Bringing back samples from Mars and the search for life on the red planet

This seminar is part of the EAI on-line seminars

By Sandra Siljeström, RISE Research Institutes of Sweden, Sweden

7 November 2023, 16:00 CET

Mars contains many morphological and mineralogical features indicating that it once was covered by liquid water and, therefore might have been habitable and contain biosignatures. Mars 2020 Perseverance rover is currently exploring Jezero Crater on Mars, which contains an ancient lake-delta-fan system with a high potential for past habitability. In addition to searching for biosignatures and studying the geological history of Jezero Crater, one of Perseverance’s primary science goals is to collect a set of samples for return to Earth (Mars Sample Return; MSR). To date, Perseverance has sealed 26 tubes containing rock cores, regolith samples, an atmosphere sample, as well as several blank samples at the crater floor, the delta-fan, and the margin of Jezero Crater. Perseverance will continue to explore Jezero crater and beyond, adding to the cache of samples for MSR, which is planned to bring the samples back to Earth by the early 2030s.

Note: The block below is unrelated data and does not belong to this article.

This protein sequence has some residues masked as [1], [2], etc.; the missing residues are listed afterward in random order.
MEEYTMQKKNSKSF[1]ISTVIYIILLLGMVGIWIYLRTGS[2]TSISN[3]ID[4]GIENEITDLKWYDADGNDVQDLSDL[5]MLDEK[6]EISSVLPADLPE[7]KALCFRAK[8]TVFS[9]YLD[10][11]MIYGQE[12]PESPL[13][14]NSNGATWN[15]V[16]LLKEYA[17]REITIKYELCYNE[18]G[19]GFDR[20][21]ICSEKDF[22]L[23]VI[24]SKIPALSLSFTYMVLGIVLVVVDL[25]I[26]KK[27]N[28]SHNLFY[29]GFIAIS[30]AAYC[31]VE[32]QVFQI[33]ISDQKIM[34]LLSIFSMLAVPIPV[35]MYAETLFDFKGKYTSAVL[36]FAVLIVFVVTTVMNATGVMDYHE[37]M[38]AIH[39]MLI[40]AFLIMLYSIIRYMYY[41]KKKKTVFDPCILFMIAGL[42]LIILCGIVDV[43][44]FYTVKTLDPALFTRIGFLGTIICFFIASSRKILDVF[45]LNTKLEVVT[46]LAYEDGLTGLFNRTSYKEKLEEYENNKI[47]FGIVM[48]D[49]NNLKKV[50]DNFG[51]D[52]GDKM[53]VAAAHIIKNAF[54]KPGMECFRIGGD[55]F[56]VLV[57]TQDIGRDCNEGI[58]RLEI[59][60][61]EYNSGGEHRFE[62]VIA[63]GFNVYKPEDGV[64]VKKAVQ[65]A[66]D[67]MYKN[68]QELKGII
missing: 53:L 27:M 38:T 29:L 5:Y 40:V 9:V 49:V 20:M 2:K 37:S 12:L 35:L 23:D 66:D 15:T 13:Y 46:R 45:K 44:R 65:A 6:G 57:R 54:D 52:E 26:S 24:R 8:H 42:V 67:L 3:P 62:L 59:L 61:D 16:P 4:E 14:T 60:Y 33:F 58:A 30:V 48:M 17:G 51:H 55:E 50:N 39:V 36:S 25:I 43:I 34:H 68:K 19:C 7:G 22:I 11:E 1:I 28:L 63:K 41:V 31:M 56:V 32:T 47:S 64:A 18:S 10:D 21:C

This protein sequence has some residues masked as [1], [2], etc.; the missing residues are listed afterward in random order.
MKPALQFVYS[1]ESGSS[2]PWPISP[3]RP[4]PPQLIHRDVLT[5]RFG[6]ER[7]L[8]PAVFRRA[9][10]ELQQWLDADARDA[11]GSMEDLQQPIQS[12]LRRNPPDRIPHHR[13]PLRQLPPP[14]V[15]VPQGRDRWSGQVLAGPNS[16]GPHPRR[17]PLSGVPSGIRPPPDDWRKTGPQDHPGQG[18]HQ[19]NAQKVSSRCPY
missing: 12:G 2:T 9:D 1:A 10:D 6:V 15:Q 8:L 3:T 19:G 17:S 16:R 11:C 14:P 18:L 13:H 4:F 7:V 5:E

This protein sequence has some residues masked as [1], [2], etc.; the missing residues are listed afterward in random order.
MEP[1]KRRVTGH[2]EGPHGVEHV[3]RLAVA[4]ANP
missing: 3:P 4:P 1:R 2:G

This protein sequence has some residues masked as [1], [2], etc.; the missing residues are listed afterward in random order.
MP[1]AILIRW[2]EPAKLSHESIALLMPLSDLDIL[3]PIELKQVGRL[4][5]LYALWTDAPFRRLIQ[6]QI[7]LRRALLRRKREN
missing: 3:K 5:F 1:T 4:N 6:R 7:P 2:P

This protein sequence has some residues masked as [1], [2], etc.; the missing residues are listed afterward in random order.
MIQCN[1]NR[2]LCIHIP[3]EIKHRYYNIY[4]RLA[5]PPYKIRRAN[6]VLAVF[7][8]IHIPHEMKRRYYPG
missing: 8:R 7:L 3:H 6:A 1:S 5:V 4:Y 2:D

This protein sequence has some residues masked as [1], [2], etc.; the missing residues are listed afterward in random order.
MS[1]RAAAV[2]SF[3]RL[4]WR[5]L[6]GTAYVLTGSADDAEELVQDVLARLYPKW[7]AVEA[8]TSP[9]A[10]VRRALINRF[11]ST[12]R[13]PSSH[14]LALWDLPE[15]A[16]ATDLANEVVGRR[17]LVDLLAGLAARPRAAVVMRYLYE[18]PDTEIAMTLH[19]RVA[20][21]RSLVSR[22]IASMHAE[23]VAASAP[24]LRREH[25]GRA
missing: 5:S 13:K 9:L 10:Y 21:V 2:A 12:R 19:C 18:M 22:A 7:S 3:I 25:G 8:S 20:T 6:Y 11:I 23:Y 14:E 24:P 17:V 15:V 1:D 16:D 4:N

If returned to Earth, these rocks will be the first sedimentary rocks from Mars to be studied in terrestrial laboratories. Especially, the phyllosilicates, sulfates, and other alteration phases present in the delta-fan front rock cores could potentially have trapped organic matter and other biosignatures originating from the ancient lake or the Jezero watershed. Thus, these samples will be exceptionally valuable for astrobiological investigations, using cutting-edge instrumentation and techniques, back on Earth. They will provide scientists the opportunity to answer long-standing questions about potential life on Mars and the evolution of the red planet.

In my presentation, I will talk about the search for organic molecules and life on Mars, specifically the exploration of the Jezero Crater by Perseverance and the samples being collected for Mars sample return.